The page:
Great story though.

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Customer Reviews

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By Attila on 01-05-18

Just didnt do it for me.

Any additional comments?

This book had the selling point for me: Its another 'All the Light we Cannot See". So its with this expectation that I got it... Also I actually knew about the sinking of the Wilhelm Gustloff, this all meant that for me the planets were aligning and I had an awesome book on my hands, one that would close 2017 and be a great start to awesome novels read in the early 2018. Unfortunately this didn't live up to my expectations.
For me I felt the author's true heart was not in the book or its characters. I felt she was going through the motions to try to write a good book on par with her earlier success 'Between Shades of Grey'. And I got a suspicion its this book that is the authors true work.. For me Salt of the Sea was something she needed to turn out to keep the publishing company happy (to lay another golden egg as it were).. By the end of the book I didn't care what happened to the characters and still hoped the book might pull off a last minute save.. It didn't.. How the sinking was treated was rushed and anti climatic. Its simply a deus machine to wrap up the 'nazi stolen treasure side plot' (LOL yep theres actually a nazi stolen treasure sub plot which overarches its clichéd ugly head all through most of the novel)...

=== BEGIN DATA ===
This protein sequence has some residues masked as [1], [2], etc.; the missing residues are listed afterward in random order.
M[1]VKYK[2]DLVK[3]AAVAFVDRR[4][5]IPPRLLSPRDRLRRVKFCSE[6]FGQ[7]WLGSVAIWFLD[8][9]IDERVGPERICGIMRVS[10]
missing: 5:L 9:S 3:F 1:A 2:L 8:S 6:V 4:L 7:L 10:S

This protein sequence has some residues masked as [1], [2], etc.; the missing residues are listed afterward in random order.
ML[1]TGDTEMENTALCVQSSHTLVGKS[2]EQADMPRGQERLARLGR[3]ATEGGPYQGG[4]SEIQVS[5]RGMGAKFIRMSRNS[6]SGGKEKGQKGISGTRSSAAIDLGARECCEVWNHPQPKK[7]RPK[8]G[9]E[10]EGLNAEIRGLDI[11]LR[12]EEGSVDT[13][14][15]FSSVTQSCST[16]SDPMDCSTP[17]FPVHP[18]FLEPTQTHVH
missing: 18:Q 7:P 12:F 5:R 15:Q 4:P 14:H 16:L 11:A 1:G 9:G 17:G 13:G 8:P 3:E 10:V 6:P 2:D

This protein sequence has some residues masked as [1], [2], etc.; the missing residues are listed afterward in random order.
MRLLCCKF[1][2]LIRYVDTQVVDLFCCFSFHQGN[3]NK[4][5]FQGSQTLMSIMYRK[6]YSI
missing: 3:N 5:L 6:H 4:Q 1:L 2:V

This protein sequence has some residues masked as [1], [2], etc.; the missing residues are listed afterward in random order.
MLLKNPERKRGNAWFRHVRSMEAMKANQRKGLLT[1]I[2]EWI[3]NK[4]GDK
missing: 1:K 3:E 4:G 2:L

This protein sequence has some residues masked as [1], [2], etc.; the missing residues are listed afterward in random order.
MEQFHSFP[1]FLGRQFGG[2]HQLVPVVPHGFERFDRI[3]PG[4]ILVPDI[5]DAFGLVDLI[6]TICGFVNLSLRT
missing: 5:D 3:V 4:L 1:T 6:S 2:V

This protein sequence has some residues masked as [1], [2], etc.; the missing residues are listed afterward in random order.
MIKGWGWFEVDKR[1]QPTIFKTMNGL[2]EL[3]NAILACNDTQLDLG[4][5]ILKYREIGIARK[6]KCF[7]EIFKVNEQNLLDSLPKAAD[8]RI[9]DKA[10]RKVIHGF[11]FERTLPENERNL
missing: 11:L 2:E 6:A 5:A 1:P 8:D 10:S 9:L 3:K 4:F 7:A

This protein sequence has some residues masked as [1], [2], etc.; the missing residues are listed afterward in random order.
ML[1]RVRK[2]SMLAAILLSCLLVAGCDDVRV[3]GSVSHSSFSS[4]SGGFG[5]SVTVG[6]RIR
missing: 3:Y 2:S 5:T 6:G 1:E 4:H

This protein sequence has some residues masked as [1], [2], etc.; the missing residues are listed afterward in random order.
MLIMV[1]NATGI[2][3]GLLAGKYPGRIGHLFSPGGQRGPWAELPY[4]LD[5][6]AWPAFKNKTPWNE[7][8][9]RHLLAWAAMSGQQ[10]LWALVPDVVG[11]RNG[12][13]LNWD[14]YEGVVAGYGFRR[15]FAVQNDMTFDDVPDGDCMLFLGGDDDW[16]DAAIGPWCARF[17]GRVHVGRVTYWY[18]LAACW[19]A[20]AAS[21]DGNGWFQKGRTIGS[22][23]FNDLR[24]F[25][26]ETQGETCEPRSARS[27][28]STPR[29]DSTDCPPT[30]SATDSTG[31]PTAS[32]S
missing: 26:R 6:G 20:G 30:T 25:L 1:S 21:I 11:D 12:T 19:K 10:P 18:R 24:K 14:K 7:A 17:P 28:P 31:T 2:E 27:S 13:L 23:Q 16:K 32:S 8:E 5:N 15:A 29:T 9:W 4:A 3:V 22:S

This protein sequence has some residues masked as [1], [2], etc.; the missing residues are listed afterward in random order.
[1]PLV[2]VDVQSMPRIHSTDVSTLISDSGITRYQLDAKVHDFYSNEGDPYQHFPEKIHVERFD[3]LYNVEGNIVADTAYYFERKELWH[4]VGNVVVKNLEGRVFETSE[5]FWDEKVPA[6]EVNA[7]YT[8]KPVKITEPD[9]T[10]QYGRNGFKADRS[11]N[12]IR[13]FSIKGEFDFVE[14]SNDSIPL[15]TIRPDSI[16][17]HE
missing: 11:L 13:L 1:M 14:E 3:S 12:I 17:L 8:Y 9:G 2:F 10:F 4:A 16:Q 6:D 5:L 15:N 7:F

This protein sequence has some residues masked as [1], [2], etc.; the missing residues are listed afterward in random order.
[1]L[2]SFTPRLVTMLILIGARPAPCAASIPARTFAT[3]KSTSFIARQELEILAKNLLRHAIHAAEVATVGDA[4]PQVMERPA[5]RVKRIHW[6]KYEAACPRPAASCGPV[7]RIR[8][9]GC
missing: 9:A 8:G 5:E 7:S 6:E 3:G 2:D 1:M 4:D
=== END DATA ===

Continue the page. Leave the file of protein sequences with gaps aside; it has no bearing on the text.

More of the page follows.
Sigh.. I wish this could have been a great book as we finally have a book that deals with the sinking of the Wilhelm Gustloff and hopefully this maritime disaster can enter the popular cultures mind like the Titanic and Lusitania. But I don't think people will still be talking about this book by the end of 2018.. Its too mediocre.